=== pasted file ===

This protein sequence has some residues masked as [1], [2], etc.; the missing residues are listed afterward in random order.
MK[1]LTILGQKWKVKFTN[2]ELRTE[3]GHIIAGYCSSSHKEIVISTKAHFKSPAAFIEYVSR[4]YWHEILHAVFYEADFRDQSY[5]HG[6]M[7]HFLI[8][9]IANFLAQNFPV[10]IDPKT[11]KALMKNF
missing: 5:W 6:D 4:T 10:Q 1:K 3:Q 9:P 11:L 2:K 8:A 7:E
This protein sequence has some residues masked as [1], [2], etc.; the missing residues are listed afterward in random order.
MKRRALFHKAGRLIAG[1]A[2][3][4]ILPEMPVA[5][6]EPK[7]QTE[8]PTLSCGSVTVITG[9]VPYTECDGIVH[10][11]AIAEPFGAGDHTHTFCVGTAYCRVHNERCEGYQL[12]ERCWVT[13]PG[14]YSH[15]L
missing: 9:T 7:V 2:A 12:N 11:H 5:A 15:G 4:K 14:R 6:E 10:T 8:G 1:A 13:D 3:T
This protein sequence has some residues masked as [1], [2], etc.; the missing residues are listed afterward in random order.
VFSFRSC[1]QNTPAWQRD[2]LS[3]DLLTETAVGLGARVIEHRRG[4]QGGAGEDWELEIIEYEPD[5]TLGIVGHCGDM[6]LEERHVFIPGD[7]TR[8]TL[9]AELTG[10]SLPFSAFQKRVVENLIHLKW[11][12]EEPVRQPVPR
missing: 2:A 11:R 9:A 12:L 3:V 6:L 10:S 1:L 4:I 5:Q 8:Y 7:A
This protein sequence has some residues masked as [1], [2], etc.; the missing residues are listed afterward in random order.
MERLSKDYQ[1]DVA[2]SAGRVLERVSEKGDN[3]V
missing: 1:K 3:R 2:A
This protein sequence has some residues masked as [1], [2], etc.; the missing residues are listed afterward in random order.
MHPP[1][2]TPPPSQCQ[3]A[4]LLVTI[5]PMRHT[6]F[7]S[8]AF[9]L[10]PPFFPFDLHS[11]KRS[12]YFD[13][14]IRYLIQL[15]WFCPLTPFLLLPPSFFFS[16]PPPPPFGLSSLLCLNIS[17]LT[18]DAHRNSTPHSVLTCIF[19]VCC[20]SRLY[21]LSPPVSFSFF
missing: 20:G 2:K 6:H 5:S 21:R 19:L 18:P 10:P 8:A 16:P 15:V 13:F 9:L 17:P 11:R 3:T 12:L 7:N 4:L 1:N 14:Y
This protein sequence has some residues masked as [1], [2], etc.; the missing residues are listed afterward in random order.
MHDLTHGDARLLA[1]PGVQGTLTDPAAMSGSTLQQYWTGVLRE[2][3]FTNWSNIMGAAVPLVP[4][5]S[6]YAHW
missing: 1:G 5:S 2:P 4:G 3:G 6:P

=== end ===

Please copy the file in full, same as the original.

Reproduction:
This protein sequence has some residues masked as [1], [2], etc.; the missing residues are listed afterward in random order.
MK[1]LTILGQKWKVKFTN[2]ELRTE[3]GHIIAGYCSSSHKEIVISTKAHFKSPAAFIEYVSR[4]YWHEILHAVFYEADFRDQSY[5]HG[6]M[7]HFLI[8][9]IANFLAQNFPV[10]IDPKT[11]KALMKNF
missing: 5:W 6:D 4:T 10:Q 1:K 3:Q 9:P 11:L 2:K 8:A 7:E
This protein sequence has some residues masked as [1], [2], etc.; the missing residues are listed afterward in random order.
MKRRALFHKAGRLIAG[1]A[2][3][4]ILPEMPVA[5][6]EPK[7]QTE[8]PTLSCGSVTVITG[9]VPYTECDGIVH[10][11]AIAEPFGAGDHTHTFCVGTAYCRVHNERCEGYQL[12]ERCWVT[13]PG[14]YSH[15]L
missing: 9:T 7:V 2:A 12:N 11:H 5:A 15:G 4:K 14:R 6:E 10:T 8:G 1:A 13:D 3:T
This protein sequence has some residues masked as [1], [2], etc.; the missing residues are listed afterward in random order.
VFSFRSC[1]QNTPAWQRD[2]LS[3]DLLTETAVGLGARVIEHRRG[4]QGGAGEDWELEIIEYEPD[5]TLGIVGHCGDM[6]LEERHVFIPGD[7]TR[8]TL[9]AELTG[10]SLPFSAFQKRVVENLIHLKW[11][12]EEPVRQPVPR
missing: 2:A 11:R 9:A 12:L 3:V 6:L 10:S 1:L 4:I 5:Q 8:Y 7:A
This protein sequence has some residues masked as [1], [2], etc.; the missing residues are listed afterward in random order.
MERLSKDYQ[1]DVA[2]SAGRVLERVSEKGDN[3]V
missing: 1:K 3:R 2:A
This protein sequence has some residues masked as [1], [2], etc.; the missing residues are listed afterward in random order.
MHPP[1][2]TPPPSQCQ[3]A[4]LLVTI[5]PMRHT[6]F[7]S[8]AF[9]L[10]PPFFPFDLHS[11]KRS[12]YFD[13][14]IRYLIQL[15]WFCPLTPFLLLPPSFFFS[16]PPPPPFGLSSLLCLNIS[17]LT[18]DAHRNSTPHSVLTCIF[19]VCC[20]SRLY[21]LSPPVSFSFF
missing: 20:G 2:K 6:H 5:S 21:R 19:L 18:P 10:P 8:A 16:P 15:V 13:F 9:L 17:P 11:R 3:T 12:L 7:N 4:L 1:N 14:Y
This protein sequence has some residues masked as [1], [2], etc.; the missing residues are listed afterward in random order.
MHDLTHGDARLLA[1]PGVQGTLTDPAAMSGSTLQQYWTGVLRE[2][3]FTNWSNIMGAAVPLVP[4][5]S[6]YAHW
missing: 1:G 5:S 2:P 4:G 3:G 6:P